Katy Reeve, Class XXII
STARS, Development Associate & Volunteer Coordinator
Something that drives me crazy is the response, “I’m just so busy,” when asked about doing more for someone/something in need. Everyone makes time for what is important and everyone is busy. In my nonprofit career, along with my professional and personal development, I have the privilege of knowing some amazing individuals. These are people who have never uttered the phrase, “I’m just too busy.”
They are parents of seven children who start a nonprofit after their fifth child is born with Down syndrome because they want to help other new parents of babies with Down syndrome. They are marathon runners, cancer survivors, single mothers and volunteers…all at the same time. These are real and amazing people.
Then there is one woman who always amazes me. To call her inspiring isn’t enough, but I don’t know what else to call her.
Stephanie Kundin-Krinetz is beautiful, young, a successful business professional, a mother of two little boys and she is an avid runner. While these are impressive stats, they are not what makes me stop and reevaluate my own purpose.
I met Stephanie through her involvement with STARS’ board of directors. She also gives unselfishly of her time and talents to several other organizations in our community. Stephanie is someone who follows through, is reliable and dedicated. She is that board member who responds to emails in the middle of the night. She keeps her promises and her word means so much to those around her. But, while she was doing all of these things, Stephanie was battling a serious illness.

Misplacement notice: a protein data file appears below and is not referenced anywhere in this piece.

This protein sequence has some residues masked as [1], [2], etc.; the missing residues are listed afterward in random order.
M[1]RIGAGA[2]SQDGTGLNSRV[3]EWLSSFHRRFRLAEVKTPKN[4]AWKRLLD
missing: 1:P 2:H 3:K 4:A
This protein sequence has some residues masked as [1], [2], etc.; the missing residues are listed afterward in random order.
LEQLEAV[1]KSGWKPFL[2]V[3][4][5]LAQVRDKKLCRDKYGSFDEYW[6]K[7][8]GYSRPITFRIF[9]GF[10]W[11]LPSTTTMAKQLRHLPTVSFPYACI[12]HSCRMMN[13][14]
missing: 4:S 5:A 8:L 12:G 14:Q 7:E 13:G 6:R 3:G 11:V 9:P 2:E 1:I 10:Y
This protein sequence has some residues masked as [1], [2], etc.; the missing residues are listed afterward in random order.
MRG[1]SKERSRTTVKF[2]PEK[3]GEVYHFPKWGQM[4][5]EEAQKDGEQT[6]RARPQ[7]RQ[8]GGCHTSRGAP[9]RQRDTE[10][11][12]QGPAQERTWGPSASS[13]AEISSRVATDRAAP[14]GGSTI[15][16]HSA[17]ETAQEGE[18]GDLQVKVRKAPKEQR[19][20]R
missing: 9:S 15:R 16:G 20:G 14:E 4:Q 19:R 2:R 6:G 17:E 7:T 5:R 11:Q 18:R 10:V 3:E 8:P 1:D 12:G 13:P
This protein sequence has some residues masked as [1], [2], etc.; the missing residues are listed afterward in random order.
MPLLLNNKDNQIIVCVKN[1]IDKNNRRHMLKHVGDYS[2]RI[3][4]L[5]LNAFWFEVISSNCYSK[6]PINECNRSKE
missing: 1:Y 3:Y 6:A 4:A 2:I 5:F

This amazing young leader was told, at 28 years old, that she would need a kidney transplant one day. In the time I have known Stephanie, she has had a few “almost” transplants. I think everyone around her showed much greater disappointment than she ever did. A simple post on Facebook to let everyone know the surgery was called off, with an optimistic tone, was all I saw. On one occasion, Stephanie actually brought someone to tour STARS because “I didn’t have anything else scheduled,” after her transplant surgery was cancelled. Finally, in spring of 2011, she received her pancreas and kidney transplant surgery.
There isn’t one thing that makes Stephanie something we should all strive to become; it is that she is so many things in one.
In the words of this amazing woman: “I always ask myself, ‘If service is the rent you pay for your existence on this earth, are you behind in your rent?’ My answer: ‘Never have been and never will be.’”
I hope others will evaluate their use of the term “busy” the next time someone asks for help. If we are fortunate enough to be in a position of helping, rather than asking for help, we should always take care to not get behind on our rent.